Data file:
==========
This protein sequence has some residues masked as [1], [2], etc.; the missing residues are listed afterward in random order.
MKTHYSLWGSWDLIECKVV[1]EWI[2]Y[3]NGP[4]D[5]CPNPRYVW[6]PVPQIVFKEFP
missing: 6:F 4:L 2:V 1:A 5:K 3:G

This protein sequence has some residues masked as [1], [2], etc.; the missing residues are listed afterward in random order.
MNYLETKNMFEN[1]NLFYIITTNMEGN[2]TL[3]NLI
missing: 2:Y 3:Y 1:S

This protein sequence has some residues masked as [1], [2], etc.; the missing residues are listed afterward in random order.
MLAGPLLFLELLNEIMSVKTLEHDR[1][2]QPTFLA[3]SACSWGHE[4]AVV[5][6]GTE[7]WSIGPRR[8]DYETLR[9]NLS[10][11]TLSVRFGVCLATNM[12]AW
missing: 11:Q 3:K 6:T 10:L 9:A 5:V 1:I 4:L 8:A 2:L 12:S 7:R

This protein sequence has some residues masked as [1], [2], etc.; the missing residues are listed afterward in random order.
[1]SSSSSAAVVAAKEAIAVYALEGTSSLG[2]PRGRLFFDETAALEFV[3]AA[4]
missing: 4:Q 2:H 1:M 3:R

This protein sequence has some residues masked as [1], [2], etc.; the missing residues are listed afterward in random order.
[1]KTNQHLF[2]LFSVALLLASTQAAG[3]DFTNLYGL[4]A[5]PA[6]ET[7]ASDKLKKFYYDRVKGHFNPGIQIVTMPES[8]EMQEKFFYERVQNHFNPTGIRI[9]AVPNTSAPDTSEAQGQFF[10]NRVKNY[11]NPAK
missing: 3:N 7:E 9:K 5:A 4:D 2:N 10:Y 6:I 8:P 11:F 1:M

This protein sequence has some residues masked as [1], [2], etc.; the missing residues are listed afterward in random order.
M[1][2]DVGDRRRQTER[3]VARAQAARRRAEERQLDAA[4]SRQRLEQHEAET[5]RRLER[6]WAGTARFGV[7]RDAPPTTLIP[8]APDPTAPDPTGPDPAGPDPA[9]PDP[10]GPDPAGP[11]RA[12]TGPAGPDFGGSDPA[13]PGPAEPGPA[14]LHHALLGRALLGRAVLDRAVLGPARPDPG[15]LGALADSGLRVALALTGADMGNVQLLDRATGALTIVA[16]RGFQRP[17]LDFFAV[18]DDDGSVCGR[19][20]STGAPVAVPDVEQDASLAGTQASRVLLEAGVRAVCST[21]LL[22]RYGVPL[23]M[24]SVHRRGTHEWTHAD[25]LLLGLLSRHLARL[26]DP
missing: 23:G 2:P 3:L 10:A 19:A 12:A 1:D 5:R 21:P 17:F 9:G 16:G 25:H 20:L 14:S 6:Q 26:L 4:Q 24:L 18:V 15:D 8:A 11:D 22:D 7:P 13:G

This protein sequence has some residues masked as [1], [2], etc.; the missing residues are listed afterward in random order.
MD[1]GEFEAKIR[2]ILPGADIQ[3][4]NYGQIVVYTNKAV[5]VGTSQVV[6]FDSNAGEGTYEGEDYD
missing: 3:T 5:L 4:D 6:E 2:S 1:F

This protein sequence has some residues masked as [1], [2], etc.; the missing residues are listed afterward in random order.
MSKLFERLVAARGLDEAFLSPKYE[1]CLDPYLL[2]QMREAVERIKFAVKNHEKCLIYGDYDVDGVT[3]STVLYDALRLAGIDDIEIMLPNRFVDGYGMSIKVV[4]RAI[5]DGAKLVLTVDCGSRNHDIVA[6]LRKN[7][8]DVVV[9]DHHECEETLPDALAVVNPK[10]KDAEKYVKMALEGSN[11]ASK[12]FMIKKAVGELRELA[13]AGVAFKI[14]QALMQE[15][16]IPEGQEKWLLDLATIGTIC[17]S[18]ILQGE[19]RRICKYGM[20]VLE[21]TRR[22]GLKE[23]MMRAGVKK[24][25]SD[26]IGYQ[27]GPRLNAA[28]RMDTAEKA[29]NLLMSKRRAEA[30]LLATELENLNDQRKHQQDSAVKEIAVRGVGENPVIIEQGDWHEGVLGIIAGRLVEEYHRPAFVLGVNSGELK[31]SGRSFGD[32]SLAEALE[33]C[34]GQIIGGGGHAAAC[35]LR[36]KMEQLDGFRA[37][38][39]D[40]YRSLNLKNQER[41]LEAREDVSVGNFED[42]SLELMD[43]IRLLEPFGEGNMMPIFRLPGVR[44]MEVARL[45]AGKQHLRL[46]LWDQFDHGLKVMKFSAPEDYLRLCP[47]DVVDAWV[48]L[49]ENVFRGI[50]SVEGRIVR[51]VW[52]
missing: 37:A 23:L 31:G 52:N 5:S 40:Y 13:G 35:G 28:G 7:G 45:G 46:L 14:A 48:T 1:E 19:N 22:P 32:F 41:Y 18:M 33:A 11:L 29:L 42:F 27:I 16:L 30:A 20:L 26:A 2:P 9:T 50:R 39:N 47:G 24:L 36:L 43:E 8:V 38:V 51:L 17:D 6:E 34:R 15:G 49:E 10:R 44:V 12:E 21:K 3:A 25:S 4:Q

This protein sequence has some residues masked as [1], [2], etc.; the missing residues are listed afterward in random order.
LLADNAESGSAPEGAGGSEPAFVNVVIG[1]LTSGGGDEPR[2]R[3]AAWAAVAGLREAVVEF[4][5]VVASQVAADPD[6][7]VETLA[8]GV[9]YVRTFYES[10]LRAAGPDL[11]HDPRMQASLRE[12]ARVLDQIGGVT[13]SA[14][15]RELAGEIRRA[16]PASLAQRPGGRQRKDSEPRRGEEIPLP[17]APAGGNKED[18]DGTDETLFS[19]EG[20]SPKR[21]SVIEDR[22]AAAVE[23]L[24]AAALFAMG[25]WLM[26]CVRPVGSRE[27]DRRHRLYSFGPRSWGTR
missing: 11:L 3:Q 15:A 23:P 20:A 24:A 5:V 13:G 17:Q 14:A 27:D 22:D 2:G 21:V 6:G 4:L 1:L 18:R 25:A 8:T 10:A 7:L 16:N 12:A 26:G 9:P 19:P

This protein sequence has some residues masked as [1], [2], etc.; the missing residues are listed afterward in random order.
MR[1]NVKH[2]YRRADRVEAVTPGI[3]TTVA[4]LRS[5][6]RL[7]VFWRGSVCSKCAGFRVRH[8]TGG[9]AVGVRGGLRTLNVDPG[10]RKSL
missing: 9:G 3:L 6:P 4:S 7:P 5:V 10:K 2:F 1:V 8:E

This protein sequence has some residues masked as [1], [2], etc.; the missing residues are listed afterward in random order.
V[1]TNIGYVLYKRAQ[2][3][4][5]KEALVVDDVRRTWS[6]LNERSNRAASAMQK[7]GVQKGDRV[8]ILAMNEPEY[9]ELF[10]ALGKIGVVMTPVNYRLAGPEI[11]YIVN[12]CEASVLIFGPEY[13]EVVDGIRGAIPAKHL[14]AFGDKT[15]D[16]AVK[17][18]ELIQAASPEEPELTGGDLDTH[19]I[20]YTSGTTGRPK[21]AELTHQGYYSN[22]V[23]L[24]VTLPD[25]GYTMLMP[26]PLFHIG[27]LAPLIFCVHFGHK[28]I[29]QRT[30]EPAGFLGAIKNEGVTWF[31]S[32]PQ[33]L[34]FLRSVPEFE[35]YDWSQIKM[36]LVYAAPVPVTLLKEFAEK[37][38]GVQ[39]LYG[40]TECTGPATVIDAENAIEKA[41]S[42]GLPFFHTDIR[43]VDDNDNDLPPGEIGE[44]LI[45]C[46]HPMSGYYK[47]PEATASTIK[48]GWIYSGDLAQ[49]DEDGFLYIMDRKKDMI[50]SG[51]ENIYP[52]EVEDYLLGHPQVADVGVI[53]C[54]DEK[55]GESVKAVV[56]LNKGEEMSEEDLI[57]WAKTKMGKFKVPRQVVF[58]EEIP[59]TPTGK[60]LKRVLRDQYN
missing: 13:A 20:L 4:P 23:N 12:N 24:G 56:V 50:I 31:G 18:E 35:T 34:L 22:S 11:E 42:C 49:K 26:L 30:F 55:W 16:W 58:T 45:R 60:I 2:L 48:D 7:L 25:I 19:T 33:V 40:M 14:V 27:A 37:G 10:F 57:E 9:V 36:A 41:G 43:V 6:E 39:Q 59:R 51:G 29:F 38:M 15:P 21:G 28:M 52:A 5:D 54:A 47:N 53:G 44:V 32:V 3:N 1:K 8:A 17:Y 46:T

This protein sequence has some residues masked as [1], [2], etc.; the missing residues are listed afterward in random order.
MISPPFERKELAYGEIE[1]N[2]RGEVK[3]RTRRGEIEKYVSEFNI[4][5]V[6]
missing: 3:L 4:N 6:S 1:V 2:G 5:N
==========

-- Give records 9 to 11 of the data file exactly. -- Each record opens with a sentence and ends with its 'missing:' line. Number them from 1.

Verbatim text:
This protein sequence has some residues masked as [1], [2], etc.; the missing residues are listed afterward in random order.
LLADNAESGSAPEGAGGSEPAFVNVVIG[1]LTSGGGDEPR[2]R[3]AAWAAVAGLREAVVEF[4][5]VVASQVAADPD[6][7]VETLA[8]GV[9]YVRTFYES[10]LRAAGPDL[11]HDPRMQASLRE[12]ARVLDQIGGVT[13]SA[14][15]RELAGEIRRA[16]PASLAQRPGGRQRKDSEPRRGEEIPLP[17]APAGGNKED[18]DGTDETLFS[19]EG[20]SPKR[21]SVIEDR[22]AAAVE[23]L[24]AAALFAMG[25]WLM[26]CVRPVGSRE[27]DRRHRLYSFGPRSWGTR
missing: 11:L 3:Q 15:A 23:P 20:A 24:A 5:V 13:G 17:Q 14:A 27:D 22:D 2:G 21:V 6:G 4:L 1:L 18:R 25:A 8:T 10:A 7:L 16:N 12:A 26:G 9:P 19:P

This protein sequence has some residues masked as [1], [2], etc.; the missing residues are listed afterward in random order.
MR[1]NVKH[2]YRRADRVEAVTPGI[3]TTVA[4]LRS[5][6]RL[7]VFWRGSVCSKCAGFRVRH[8]TGG[9]AVGVRGGLRTLNVDPG[10]RKSL
missing: 9:G 3:L 6:P 4:S 7:P 5:V 10:K 2:F 1:V 8:E

This protein sequence has some residues masked as [1], [2], etc.; the missing residues are listed afterward in random order.
V[1]TNIGYVLYKRAQ[2][3][4][5]KEALVVDDVRRTWS[6]LNERSNRAASAMQK[7]GVQKGDRV[8]ILAMNEPEY[9]ELF[10]ALGKIGVVMTPVNYRLAGPEI[11]YIVN[12]CEASVLIFGPEY[13]EVVDGIRGAIPAKHL[14]AFGDKT[15]D[16]AVK[17][18]ELIQAASPEEPELTGGDLDTH[19]I[20]YTSGTTGRPK[21]AELTHQGYYSN[22]V[23]L[24]VTLPD[25]GYTMLMP[26]PLFHIG[27]LAPLIFCVHFGHK[28]I[29]QRT[30]EPAGFLGAIKNEGVTWF[31]S[32]PQ[33]L[34]FLRSVPEFE[35]YDWSQIKM[36]LVYAAPVPVTLLKEFAEK[37][38]GVQ[39]LYG[40]TECTGPATVIDAENAIEKA[41]S[42]GLPFFHTDIR[43]VDDNDNDLPPGEIGE[44]LI[45]C[46]HPMSGYYK[47]PEATASTIK[48]GWIYSGDLAQ[49]DEDGFLYIMDRKKDMI[50]SG[51]ENIYP[52]EVEDYLLGHPQVADVGVI[53]C[54]DEK[55]GESVKAVV[56]LNKGEEMSEEDLI[57]WAKTKMGKFKVPRQVVF[58]EEIP[59]TPTGK[60]LKRVLRDQYN
missing: 13:A 20:L 4:P 23:N 12:N 24:G 56:V 50:I 31:G 18:E 35:T 34:L 22:S 11:E 42:C 49:K 26:L 30:F 55:W 16:W 58:T 45:R 60:I 2:L 48:D 7:L 25:I 19:T 33:V 40:M 14:V 27:A 37:G 10:F 57:E 9:V 36:A 41:G 43:V 6:E 39:Q 59:R 51:G 29:F 38:M 15:P 21:G 28:M 52:A 5:D 54:A 47:N 53:G 44:V 32:V 3:N 1:K 8:A 17:Y 46:T